The Rock’s Backpages Flashback: Marc Bolan Gets It On (1971)
David Bowie turned out to be the more enduring artist, but T. Rex's Marc Bolan was the greatest star of glam rock. Keith Altham interviewed him for NME in October 1971, following the release of T. Rex's classic Electric Warrior album and just before their smash hit 'Bang a Gong'——Barney Hoskyns, Editorial Director, Rock's Backpages
I do believe I am in grave danger of becoming a pleb! For example, in the opinion of a number of eminent musical critics Marc Bolan "the little Bopper" is contributing nothing significant or worthwhile to the pop music front with his recent singles or new album Electric Warrior.
There is, for example, very little in the way of progressive musical diarrhoea or intuitive cosmic flashes from the lyrics department. What there is appears to be good old-fashioned funky kind of music in the form of easy rock and roll, which has brought him a string of big hits like 'Hot Love', 'Ride A White Swan' and 'Get It On'.
Is it right that someone should be making music apparently just for the sheer joy of it and transmitting that enjoyment to other people, I ask myself, without any apparent regard for intellectual, spiritual or political well-being of others? Are there no more philosophies of the Id to be expounded? No more secondhand quasi-religious theories to be elaborated upon? No more individual egos to be bared?
Just well-played, refined rock and roll with some good hooks and story lines. Tish and Tush. But I like it. Should I wash my mouth out with few thousand decibels from the "Fathers of Destruction" or go bury my mind in a good mantra from Ravi Oli? No. I've decided to play it clever and admit my deficiencies. A pleb and proud of it, sir.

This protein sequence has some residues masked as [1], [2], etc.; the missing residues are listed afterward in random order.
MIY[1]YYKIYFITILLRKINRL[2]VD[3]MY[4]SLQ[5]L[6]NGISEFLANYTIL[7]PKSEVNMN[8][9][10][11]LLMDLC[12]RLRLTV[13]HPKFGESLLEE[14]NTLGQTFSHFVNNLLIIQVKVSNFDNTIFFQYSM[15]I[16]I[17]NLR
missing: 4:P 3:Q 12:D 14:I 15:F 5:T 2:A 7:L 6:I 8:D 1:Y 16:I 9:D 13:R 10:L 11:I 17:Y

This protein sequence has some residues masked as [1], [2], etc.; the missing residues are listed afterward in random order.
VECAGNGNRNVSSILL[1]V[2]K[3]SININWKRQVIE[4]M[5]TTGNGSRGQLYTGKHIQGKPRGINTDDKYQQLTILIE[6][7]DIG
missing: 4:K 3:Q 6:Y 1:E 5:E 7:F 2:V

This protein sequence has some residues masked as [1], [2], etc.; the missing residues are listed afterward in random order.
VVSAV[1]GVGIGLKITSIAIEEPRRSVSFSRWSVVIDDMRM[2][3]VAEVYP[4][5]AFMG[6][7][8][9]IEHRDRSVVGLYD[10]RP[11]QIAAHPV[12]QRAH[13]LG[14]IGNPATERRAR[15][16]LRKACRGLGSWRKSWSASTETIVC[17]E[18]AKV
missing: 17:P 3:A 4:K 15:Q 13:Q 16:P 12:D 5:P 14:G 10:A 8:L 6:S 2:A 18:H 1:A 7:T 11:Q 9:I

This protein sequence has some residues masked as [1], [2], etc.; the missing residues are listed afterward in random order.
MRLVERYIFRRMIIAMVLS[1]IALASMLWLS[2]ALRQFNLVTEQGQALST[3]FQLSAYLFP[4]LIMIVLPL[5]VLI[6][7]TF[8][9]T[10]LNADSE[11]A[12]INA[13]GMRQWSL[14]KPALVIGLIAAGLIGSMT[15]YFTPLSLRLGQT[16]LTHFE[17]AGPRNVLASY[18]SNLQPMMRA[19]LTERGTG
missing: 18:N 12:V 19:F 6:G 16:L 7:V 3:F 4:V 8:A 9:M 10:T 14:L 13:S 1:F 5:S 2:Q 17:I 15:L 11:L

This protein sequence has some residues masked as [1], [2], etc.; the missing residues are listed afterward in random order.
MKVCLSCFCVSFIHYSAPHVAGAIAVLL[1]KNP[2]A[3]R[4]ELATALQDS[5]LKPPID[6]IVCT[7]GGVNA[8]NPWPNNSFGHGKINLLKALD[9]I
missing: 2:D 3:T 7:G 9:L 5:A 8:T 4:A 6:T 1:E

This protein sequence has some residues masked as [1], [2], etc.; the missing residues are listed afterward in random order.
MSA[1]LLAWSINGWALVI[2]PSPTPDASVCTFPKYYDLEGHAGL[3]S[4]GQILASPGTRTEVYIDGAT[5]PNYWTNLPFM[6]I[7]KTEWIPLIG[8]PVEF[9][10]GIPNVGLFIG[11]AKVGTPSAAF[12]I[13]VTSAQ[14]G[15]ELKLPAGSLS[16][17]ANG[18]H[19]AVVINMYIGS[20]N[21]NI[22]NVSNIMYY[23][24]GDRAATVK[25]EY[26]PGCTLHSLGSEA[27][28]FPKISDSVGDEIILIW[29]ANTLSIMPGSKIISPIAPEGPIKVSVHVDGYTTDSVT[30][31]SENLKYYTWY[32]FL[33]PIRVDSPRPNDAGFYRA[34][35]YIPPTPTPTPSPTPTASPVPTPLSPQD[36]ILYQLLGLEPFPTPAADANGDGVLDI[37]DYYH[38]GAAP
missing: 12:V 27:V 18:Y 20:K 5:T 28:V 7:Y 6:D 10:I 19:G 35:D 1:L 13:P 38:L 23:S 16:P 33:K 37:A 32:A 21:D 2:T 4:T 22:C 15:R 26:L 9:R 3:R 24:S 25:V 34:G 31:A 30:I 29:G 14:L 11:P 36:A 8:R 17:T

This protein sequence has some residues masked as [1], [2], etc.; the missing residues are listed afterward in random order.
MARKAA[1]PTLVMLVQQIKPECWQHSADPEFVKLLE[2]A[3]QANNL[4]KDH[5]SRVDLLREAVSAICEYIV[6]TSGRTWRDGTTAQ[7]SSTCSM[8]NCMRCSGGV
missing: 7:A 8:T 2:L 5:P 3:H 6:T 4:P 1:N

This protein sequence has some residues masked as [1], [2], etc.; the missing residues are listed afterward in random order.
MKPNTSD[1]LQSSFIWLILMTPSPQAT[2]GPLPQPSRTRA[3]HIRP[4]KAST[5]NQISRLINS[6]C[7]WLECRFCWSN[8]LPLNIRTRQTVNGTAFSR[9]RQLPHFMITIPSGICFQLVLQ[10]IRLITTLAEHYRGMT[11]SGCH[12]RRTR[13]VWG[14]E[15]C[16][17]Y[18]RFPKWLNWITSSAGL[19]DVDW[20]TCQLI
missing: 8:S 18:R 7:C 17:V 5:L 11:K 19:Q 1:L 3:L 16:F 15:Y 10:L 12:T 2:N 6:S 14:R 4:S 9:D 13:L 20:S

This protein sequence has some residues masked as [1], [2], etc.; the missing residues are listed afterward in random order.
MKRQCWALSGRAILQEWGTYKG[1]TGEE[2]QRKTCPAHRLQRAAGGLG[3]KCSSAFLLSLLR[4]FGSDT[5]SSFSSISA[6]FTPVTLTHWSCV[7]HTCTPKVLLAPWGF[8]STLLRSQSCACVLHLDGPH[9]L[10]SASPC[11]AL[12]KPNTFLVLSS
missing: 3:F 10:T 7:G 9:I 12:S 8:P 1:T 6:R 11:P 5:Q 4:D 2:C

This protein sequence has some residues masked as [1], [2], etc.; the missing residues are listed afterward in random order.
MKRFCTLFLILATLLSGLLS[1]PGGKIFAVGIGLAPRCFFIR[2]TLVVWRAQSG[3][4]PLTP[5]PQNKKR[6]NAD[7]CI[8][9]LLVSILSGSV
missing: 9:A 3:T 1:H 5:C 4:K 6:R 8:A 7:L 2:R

Meanwhile off Little Venice where Mrs Bolan bakes an extremely appetising spinach pie, I find the lad himself straight from his long tour around the Stateside recording company, where he has been attempting to put a little fervour into their ardour by ringing round the positions of T. Rex in the around the World's singles charts in red ink and inviting them to remove the proverbial digit from the all American arse.
I taxed our man at the top as to what he had to say for himself and how dare he be a success and an entertainer to boot? Just what did he mean by going on Top Of The Pops and camping it up anyway?
"Oh come on," grinned the amiable imp ensconcing himself upon the lounge sofa lounging, "I've always been a wriggler. I just dig dancing. It was just a bit difficult to wriggle when I was with Peregrine sitting cross-legged on the stage.
"I mean, I am my own fantasy. I am the 'Cosmic Dancer' who dances his way out of the womb and into the tomb on Electric Warrior. I'm not frightened to get up there and groove about in front of six million people on TV because it doesn't look cool. That's the way I would do it at home.
"It's not serious. I'm serious about the music but I'm not serious about the fantasy. It's no big deal being on TV! I'm on Top Of The Pops doing that routine next to people like Val Doonican to demonstrate just that point — it's not serious.